I suppose it is something like the process of diffusion, which describes the spread of particles from regions of higher concentration to regions of lower concentration; zakat is a process that should become natural for a Muslim in order to promote a greater equilibrium in the world through a just distribution of wealth.
I like to think of humans as God’s agents or ambassadors on earth. We are here to make choices that represent Him and one of our foremost duties is to be very sure that the tools He bestows are continually distributed as blessings for others. So even if we have only a little savings, it is our duty to contribute our share to the grand formula.
Disparities in wealth distribution occur when too many of us take full ownership of our assets, sometimes taking on unsustainable debts in order to gratify our desires, which can skew the balance out of favour for those less fortunate.
Realising that the money in my possession belongs to God has helped me spend it more wisely and give more generously. It also has the power to change your motivation for earning money. As you become more successful and wealthy, you become an agent with a wider reach to re-distribute.
Other than zakat, which is obligatory, people can also offer voluntary alms known as sadaqah. Virtually every month of the past year I’ve been motivated to give sadaqah to help families struggling in Egypt, Yemen and Libya due to political instability, people devastated by a tsunami in Japan or the heart-breaking famine in Somalia.
Living in Dubai, I often come across young men separated from their families in Bangladesh, Indonesia, Pakistan or India who are struggling on very small wages to provide for families that, in many cases, they haven’t seen in years. If you stop and listen to their stories, you find many reasons to give generously.
Embracing Islam, which describes a state of mind in which a person lives in submission to God, has turned on my sensors and me made more aware of my duties toward my community. Being charitable has also shown me that the proverb ‘the more you give the more you get’ is absolutely true.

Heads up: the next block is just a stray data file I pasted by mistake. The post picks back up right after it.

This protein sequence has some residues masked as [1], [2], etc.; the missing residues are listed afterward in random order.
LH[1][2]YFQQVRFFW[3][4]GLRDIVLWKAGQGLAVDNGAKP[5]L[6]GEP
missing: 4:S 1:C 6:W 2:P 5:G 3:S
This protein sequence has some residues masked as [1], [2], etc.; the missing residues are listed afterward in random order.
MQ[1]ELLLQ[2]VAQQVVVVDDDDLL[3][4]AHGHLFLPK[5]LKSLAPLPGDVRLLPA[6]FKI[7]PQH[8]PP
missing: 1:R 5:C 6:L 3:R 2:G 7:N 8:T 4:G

In the past year, I have given far more charity toward various causes than I did at any point in my life and yet it has not reduced my wealth in the least. When I sat down to calculate my zakat this week I was surprised to discover the amount I owe has nearly doubled compared with last year.
It is hard to describe how, but giving generously and with the right intention in no way diminishes your wealth. Somehow the wealth finds its way back to you in material and spiritual ways. Your money has greater baraka in it. The Arabic word meaning ‘blessing’, baraka implies that your money goes further; you sense that you waste less and save more.
In essence your assets are replenished through generosity. So even though the act of giving seems like a loss of something, the profits somehow find a way back to generous hands.
The parable of those who spend
of their substance in the way of Allah
is that of a grain of corn:
It grows seven ears, and each ear has a hundred grains.
Allah gives manifold increase to whom He pleases;
And Allah cares for all and He knows all things. (Qur’an 2:261)
I’ve learned how much power I have as an individual to make a difference in my life by establishing a direct relationship with God and being in tune with my community’s needs.
On several occasions, I have read that when we are handing someone charity, it first passes through the Hand of God before it reaches the recipient’s hand. I always imagine that when I give, it helps me do it with greater humility. Holding wealth truly is an immense blessing that comes with great responsibility and untold reward when we pass it along.
“By no means shall you attain righteousness, unless you give of that which you love.” (Quran 3:92)
You can calculate your zakat using this calculator.